Qualified Charitable Distribution

Qualified Charitable Distribution from IRAs Permanently Extended

Officially approved by Congress on December 18th, 2015, there will be no more waiting until the final weeks of December (or beyond) to see if Congress will extend the Qualified Charitable Distribution from IRAs. The Protecting Americans from Tax Hikes (PATH) Act of 2015 includes a provision to permanently extend the ability of individuals at least 70½ years of age to exclude from gross income qualified charitable distributions from Individual Retirement Accounts (IRAs) of up to $100,000 per taxpayer in any tax year.

Quick History

Since 2006, our complex tax code made for an on again, sometimes off again allowance for taxpayers aged 70½ years or older to make qualified charitable distributions (QCD) of up to $100,000 directly from an IRA to a charity. For those charitably inclined, this made for a perfect way to satisfy one's Required Minimum Distribution (RMD) and not be taxed on income.

Qualified Charitable Distribution in 2015

If you have already taken your Required Minimum Distribution (RMD) for 2015, you will not a be permitted to apply your RMD to a QCD. That is, you cannot take the proceeds of your RMD and make a donation to a charity without being taxed as the QCD requires that the distribution go to the charity directly. If you go ahead, you will receive a normal charitable deduction which will partially offset the tax impact of the RMD.

As I wrote previously in Qualified Charitable Distributions from IRAs on Hold in 2015, taxpayers who made their distributions directly to charities took a chance that Congress may not have extended the QCD but as it turns out will receive favorable treatment.

Whatever course you take, be sure to take your Required Minimum Distribution before the end of the year or else you could be faced with a penalty of 50% of your RMD amount.

Highlights of the Protecting Americans from Tax Hikes Act of 2015

Other provisions to be made permanent include:

  • The enhanced Child Tax Credit
  • The enhanced American Opportunity Tax Credit for college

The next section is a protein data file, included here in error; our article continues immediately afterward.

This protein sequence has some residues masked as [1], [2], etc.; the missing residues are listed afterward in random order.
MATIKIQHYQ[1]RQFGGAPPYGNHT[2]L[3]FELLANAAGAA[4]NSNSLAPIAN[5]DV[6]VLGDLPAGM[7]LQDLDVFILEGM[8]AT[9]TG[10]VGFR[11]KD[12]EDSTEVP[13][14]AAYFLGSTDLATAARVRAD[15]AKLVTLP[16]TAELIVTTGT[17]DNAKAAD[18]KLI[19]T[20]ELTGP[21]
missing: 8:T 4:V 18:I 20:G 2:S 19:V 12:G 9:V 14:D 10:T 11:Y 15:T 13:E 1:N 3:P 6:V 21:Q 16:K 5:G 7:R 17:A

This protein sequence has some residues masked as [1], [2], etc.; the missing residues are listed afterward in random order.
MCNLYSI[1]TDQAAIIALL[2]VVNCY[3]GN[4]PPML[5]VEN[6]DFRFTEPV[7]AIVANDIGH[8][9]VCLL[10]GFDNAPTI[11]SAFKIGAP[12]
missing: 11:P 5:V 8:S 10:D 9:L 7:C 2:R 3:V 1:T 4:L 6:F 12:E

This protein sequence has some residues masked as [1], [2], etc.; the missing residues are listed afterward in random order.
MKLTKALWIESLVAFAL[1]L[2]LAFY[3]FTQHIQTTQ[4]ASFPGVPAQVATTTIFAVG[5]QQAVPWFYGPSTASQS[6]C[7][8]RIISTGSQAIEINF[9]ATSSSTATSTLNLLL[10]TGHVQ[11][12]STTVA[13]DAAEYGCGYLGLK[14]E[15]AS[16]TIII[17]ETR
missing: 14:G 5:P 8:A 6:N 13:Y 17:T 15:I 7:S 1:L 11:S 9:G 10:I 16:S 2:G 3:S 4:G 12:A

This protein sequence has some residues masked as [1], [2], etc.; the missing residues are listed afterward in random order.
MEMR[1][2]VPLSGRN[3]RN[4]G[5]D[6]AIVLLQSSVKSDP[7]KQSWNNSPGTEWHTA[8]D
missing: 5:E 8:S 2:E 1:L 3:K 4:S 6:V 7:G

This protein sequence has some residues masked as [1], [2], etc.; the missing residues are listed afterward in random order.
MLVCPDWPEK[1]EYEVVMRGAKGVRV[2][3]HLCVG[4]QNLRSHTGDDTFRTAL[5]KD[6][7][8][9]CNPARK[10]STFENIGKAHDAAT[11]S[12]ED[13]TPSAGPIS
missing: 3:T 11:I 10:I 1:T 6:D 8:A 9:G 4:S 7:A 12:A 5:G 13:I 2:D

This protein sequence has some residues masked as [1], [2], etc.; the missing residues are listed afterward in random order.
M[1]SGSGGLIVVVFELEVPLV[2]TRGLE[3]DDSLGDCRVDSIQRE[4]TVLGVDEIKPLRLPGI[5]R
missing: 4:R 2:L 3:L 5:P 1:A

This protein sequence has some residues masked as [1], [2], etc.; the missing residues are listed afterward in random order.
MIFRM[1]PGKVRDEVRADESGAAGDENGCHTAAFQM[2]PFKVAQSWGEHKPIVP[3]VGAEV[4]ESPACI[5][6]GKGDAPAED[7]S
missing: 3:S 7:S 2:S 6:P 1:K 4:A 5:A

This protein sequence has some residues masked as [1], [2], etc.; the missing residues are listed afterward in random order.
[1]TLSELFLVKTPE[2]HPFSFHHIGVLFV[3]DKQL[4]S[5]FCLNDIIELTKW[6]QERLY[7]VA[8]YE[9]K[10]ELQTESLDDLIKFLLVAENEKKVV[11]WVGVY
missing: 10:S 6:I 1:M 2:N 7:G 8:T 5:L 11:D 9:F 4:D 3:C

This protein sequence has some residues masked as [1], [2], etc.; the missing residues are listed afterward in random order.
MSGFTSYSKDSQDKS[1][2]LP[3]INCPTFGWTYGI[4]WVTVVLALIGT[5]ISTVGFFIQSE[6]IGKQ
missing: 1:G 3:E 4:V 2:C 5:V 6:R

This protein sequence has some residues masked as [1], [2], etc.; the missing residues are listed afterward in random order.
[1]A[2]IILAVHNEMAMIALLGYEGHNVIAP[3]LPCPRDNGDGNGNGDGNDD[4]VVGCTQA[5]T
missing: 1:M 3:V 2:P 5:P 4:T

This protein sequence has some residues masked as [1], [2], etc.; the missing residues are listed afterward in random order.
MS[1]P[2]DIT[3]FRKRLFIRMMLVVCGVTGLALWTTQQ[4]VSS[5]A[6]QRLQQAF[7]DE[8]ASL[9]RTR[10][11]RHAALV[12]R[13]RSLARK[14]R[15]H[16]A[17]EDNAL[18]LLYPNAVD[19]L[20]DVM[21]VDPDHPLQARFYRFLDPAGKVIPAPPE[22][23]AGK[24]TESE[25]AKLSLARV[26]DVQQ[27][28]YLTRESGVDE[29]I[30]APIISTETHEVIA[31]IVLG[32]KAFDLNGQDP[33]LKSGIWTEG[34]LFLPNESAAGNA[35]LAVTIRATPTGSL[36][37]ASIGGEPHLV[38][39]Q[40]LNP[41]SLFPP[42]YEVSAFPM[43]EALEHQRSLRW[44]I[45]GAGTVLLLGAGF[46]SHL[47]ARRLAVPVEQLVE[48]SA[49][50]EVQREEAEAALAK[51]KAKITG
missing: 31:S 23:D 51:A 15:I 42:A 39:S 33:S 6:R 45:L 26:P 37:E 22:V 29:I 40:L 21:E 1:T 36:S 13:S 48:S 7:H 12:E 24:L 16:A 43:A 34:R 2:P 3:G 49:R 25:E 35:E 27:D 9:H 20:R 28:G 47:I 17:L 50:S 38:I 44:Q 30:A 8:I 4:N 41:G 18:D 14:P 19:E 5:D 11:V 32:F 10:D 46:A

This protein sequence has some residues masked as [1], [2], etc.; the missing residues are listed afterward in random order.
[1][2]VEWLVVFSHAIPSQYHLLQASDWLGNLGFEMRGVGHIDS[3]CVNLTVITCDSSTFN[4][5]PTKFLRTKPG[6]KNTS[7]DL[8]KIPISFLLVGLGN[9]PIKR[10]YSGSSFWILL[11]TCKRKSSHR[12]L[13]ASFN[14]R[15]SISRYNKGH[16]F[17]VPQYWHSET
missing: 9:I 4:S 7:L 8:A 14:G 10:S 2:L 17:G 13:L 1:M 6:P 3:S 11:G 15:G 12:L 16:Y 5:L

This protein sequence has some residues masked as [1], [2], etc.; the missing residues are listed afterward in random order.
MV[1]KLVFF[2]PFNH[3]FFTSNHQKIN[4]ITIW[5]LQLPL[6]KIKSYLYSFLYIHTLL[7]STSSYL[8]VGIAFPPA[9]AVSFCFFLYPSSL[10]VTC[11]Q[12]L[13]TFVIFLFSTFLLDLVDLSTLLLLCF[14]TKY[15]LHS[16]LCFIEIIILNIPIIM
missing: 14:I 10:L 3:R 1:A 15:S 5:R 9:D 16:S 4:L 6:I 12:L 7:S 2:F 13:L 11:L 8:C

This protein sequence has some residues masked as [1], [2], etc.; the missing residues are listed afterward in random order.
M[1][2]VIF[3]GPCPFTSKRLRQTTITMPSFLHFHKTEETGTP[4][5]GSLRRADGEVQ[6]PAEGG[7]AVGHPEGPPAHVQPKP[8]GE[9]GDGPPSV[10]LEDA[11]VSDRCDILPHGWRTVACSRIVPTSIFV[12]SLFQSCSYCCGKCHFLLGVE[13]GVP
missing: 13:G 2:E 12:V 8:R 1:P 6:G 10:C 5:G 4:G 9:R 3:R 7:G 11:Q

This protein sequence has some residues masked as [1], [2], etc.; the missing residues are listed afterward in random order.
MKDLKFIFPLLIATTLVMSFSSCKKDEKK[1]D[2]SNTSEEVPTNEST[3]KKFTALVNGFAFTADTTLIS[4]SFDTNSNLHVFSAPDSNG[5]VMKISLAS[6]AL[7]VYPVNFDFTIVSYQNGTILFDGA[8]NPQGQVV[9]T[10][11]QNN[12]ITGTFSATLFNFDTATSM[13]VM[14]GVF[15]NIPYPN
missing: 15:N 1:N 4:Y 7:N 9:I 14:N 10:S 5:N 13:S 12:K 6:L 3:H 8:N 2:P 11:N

• The enhanced Earned Income Tax Credit
  • Above-the-line deduction for teachers who buy school supplies
  • Charitable deduction of contributions of real property for conservation purposes
  • The Research & Development Tax Credit and Section 179expensing
    • Permanently extends the research & development tax credit
    • Allows for eligible small businesses to claim the credit against the alternative minimum tax liability or against the employer’s payroll tax liability
    • Section 179 provision permanently extends the small business expensing limitation and phase-out amounts in effect from 2010 to 2014; A new threshold at $500,000 and $2 million, respectively, from the current amounts of $25,000 and $200,000.
  • Exception extended from subpart F income for active financing income
  • Extends the rule reducing to five years (rather than 10 years) the period for which an S corporation must hold its assets following conversion from a C corporation to avoid the tax on built-in gains

There are other areas included in the legislation including some provision not made permanent. For more information, reference this link: Section-by-section Summary of the Proposed "Protecting Americans From Tax Hikes of 2015."

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Have you made your RMD for 2015? Were you waiting for a decision on QCD? Post your comments below.

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About the Author: Andrew Wang

Andrew Wang


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